# Tag Info

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From my point of view, there are two definitions I find "definitive" and helpful. I hasten to add that I am neither a particle physicist nor quantum field theorist; my interest in the former comes from an application of Lie groups (which I am interested in), in the latter from a professional career in optics where I have had to gather a sound working ...

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In the quantum mechanical regime "particles" are observed and classified according to their behavior, they should be called "quantum mechanical entities". In some experimental situations elementary particles behave as classical particles and sometimes as probability waves, the probability defined by the square of the wavefunction which is a solution of ...

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Particles are defined by the physical situation that you have on your hands. In Classical Celestial Mechanics, the planets themselves will oft be referred to as "particles". In Quantum Mechanics the constituents of matter ( electrons, protons, neutrons, quarks, etc ) are also referred to as particles. In cosmology, galaxies are particles. In kinematics, a ...

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By removing all the spaces between nuclei you are converting the matter to degenerate matter, which is what happens at the centre of a neutron star. The density of matter at the centre of a neutron star is $6 - 8 \times 10^{17}$ kg/m$^3$. The density of a human body is around $10^3$ kg/m$^3$ (a bit less when you inhale and a bit more when you exhale) so your ...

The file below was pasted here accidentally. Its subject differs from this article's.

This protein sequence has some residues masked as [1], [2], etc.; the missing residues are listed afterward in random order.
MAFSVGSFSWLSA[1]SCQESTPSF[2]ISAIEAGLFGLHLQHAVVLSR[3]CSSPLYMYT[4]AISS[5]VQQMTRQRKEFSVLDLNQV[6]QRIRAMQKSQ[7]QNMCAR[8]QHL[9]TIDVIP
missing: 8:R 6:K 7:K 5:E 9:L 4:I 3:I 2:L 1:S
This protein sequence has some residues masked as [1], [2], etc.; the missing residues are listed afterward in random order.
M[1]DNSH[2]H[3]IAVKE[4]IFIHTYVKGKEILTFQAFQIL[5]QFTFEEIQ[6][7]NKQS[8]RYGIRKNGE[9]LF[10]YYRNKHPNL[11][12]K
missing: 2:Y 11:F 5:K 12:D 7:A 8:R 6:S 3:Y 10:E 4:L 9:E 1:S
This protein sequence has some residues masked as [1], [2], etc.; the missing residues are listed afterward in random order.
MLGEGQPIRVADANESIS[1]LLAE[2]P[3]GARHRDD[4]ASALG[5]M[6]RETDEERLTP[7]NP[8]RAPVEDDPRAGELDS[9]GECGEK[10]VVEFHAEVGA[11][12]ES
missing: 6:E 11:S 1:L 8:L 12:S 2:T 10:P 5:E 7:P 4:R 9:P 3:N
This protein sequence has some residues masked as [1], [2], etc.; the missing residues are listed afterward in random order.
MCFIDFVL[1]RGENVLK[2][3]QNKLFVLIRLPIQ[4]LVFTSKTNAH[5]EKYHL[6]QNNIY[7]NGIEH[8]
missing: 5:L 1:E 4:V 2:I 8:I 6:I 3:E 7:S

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In the center of mass frame, if two particle beams have the same energy, using energy-momentum 4-vectors we get: $s =(P_1 + P_2)\cdot(P_1 + P_2) = (E + E, \vec{p}-\vec{p})\cdot(E + E, \vec{p}-\vec{p}) = (2E, 0)\cdot(2E,0) = 4E^2$ Therefore the $E_{CM} = \sqrt{s} = 2E$ For a fixed target ($E_b$ = Energy of the beam and $m_t$ = mass of the target): $s ... 1 I'm not particularly confident with experimental Physics, nevertheless I will try to answer to your interesting question. Not every scattering experiment in Particle Physics needs the acceleration of particles in opposite directions, there are a lot of experiment (for example Rutherford scattering) in which a fixed target is used. However in doing so the ... 1 Electromagnetic waves don't always travel in straight lines. They can bend when they encounter a changing wavespeed at non-normal incidence, this is how a lens works. Mechanical waves act in the same way. They travel in a straight line until they encounter a change in the material parameters (such as a change in density) which changes the speed of the ... 2 Like electromagnetic waves, mechanical waves, and (in fact) everything travels in a straight line until something acts on it causing it to stop going straight or until the medium it's travelling in changes. Light will bend due to gravity, refraction, reflection. Without an outside influence and in the same medium, everything travels in a straight line. ... 3 No. Just like in Chemistry and Thermodynamics, we never get anything for free. On a mechanistic level, it's important to recognize that zero-point (vacuum) energy represents the lowest energy state waveform. I remember thinking that because the EM fields are everywhere and quantized, that there was some sort of magic taking place. Realistically, ... 3 The answer kinda is "You can, but why would you". It is indeed possible to extract energy from the vacuum. It has been studied, both theoretically and experimentally, using a variety of metal plates and other Casimiresque gizmos. The problem is just that it basically acts like a spring. To put the Casimir effect in action, you must first approach together ... 13 Whether you can extract energy from this or not (and I strongly suspect not) the Casimir effect is a consequence of vacuum fluctuations. Essentially when two metallic plates are very close to each other, the wavelengths of virtual particles that can be created between the plates is restricted and hence there are fewer particles between the plates and ... 20 The energy is borrowed from the Heisenberg Uncertainty Principle to create virtual particles and has to be paid back in a very short time.$\Delta{t} \geq \frac{\hbar}{2\Delta{E}}\$ This is why virtual particles live for very short times (i.e pop in and out of existence). We cannot manipulate this energy.